The affluent, educated, upwardly mobile segment of the population known as Generation X (ages 25-34) could yield a bonanza in new revenues for banks, according to Celent Communications.
The 2.1 million Gen-X professional households represent $21 billion in annual potential revenue for financial services firms savvy enough to attract and retain them, according to a Celent report, Gen-X Professionals, Financial Services, and the Web.
A survey of Gen-X professional households conducted by Celent yielded several key findings: 42 percent of respondents reported having a financial planning provider, while an additional 15 percent reported planning to find one within the next 12 months. Two-thirds of those are planning to look for their provider online.
"With the collapse of the 1990s bull market, the future is suddenly in question, even for these young affluents," according to Matthew Josefowicz, a senior analyst at Celent and author of the report. "This anxiety about the future and interest in financial planning represents a tremendous opportunity for financial services providers."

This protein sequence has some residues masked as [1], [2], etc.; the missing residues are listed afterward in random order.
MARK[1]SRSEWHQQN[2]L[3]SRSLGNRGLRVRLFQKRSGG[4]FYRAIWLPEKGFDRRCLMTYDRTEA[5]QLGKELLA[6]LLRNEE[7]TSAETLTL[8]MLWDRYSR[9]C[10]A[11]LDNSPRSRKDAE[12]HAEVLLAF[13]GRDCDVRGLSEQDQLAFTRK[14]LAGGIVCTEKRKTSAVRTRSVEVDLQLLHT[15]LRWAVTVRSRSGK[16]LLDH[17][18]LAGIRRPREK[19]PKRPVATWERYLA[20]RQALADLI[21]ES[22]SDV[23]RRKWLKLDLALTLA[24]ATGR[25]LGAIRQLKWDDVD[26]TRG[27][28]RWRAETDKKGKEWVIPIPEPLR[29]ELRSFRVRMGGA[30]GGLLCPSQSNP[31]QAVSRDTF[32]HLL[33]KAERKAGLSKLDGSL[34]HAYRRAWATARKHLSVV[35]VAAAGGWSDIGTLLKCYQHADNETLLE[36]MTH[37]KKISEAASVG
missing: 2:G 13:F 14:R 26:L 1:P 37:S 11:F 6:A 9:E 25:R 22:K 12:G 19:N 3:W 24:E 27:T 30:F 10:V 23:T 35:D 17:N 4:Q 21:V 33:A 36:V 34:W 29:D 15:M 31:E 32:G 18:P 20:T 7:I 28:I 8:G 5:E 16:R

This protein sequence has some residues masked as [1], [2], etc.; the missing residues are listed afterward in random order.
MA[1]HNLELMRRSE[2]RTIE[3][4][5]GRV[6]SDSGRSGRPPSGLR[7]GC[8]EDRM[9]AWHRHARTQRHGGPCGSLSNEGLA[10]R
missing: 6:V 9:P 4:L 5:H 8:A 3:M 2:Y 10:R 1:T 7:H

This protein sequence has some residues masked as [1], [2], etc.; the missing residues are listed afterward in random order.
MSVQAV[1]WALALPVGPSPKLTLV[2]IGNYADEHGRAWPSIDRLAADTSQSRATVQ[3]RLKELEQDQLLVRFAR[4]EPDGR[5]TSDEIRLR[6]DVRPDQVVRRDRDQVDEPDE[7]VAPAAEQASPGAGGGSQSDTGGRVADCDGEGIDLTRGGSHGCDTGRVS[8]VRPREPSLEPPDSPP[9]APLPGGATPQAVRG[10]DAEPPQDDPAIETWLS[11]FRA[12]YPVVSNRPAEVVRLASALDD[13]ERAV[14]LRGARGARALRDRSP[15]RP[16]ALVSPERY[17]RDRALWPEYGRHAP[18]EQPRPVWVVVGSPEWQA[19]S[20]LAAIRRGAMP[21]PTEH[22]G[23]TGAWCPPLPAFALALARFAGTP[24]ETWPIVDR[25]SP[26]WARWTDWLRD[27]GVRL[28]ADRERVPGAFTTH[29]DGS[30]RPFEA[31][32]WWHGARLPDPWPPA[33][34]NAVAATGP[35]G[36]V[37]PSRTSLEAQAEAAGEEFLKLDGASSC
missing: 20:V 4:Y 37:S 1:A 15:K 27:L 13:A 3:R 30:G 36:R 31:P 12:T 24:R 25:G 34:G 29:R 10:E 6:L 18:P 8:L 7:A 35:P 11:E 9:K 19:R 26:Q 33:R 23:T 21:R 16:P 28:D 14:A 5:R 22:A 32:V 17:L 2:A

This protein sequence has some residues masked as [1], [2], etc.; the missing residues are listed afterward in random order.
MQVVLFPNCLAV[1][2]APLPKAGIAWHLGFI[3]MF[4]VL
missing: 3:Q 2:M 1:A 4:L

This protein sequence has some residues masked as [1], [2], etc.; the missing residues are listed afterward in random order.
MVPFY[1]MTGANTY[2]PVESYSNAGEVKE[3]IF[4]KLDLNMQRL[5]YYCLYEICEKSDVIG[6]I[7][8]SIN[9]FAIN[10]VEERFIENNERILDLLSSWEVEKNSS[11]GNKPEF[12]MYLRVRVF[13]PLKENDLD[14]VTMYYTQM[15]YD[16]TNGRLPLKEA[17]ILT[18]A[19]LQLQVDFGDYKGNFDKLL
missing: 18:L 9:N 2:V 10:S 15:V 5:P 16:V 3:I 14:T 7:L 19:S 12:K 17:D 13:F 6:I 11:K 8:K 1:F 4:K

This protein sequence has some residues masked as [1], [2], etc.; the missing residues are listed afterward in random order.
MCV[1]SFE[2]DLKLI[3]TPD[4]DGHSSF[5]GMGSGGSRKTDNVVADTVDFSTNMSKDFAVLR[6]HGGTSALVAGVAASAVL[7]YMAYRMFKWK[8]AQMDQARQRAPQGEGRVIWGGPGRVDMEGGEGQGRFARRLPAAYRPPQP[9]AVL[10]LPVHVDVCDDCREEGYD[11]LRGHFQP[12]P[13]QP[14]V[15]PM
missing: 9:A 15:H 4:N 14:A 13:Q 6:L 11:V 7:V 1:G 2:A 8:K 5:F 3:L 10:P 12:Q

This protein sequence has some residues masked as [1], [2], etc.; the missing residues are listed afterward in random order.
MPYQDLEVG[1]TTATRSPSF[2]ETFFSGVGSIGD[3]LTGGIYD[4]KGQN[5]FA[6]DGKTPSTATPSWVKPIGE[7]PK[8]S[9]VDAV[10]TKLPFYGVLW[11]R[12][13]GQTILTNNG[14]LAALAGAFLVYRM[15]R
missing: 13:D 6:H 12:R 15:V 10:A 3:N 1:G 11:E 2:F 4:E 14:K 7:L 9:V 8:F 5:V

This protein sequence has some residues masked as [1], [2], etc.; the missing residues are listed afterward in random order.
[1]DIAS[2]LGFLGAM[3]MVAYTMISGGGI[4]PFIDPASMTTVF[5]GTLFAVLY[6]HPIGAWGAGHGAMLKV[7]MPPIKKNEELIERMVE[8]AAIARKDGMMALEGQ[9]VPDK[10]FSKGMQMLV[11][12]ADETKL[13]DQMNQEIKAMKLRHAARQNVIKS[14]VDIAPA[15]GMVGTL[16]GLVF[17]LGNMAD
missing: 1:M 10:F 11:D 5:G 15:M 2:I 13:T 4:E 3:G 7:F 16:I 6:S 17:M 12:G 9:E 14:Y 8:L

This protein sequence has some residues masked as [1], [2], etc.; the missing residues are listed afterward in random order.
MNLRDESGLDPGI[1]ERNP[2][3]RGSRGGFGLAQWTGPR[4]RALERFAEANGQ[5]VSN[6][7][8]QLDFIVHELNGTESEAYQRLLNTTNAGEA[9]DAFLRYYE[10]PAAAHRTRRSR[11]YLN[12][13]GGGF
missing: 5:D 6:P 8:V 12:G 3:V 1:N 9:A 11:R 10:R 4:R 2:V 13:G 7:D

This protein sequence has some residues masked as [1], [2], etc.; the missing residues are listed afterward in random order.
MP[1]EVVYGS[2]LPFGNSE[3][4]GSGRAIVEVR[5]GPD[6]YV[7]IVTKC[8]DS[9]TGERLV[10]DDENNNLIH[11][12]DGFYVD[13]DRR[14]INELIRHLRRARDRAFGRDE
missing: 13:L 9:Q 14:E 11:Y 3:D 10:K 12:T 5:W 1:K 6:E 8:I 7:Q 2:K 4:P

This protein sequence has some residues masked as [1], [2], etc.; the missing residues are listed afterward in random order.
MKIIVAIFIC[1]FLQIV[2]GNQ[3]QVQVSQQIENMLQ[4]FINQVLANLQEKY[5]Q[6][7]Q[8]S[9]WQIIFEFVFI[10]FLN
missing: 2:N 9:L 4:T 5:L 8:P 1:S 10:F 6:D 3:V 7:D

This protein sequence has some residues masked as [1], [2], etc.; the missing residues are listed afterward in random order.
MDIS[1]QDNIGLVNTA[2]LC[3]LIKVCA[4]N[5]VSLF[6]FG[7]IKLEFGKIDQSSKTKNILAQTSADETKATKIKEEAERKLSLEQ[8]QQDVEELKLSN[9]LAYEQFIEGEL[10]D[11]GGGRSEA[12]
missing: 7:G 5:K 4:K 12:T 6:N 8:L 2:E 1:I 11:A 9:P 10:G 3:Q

By targeting these customers now, financial services providers have a chance to insert themselves into the Gen-X professionals' long-term financial plans, giving providers a leg up on their competitors who will begin to target the same households as they approach middle age. To maximize the value of the Gen-X professionals, institutions must focus on compelling Web-based messaging to attract them and on creating competent Web services to keep them.
The overwhelming majority of those who reported planning to look for new providers within the next 12 months said that they planned to choose their new providers via the Web. Forty seven percent of respondents to Celent's survey cited the Web as their number one preferred way to communicate with their financial services providers, more than any other channel.
The report includes survey data from Celent's recent online survey of Gen-X professional households, and provides detailed information on financial product usage, plans, and online behaviors across the banking, investments, and insurance segments.